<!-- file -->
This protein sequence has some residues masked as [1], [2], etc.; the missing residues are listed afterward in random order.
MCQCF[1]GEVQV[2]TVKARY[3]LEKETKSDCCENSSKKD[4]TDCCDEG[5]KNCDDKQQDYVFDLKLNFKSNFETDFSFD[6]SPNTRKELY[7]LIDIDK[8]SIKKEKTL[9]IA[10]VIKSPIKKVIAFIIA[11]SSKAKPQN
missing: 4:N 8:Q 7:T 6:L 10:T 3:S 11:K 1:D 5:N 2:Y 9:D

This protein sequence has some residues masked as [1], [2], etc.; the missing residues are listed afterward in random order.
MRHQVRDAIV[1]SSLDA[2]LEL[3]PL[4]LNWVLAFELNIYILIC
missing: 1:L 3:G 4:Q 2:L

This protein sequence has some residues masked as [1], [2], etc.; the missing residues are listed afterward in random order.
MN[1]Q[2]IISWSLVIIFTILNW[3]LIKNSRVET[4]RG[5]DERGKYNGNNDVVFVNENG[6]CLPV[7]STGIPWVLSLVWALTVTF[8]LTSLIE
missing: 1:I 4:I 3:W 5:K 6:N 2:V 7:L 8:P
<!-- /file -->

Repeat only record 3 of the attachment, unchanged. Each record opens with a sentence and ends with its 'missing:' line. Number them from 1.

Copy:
This protein sequence has some residues masked as [1], [2], etc.; the missing residues are listed afterward in random order.
MN[1]Q[2]IISWSLVIIFTILNW[3]LIKNSRVET[4]RG[5]DERGKYNGNNDVVFVNENG[6]CLPV[7]STGIPWVLSLVWALTVTF[8]LTSLIE
missing: 1:I 4:I 3:W 5:K 6:N 2:V 7:L 8:P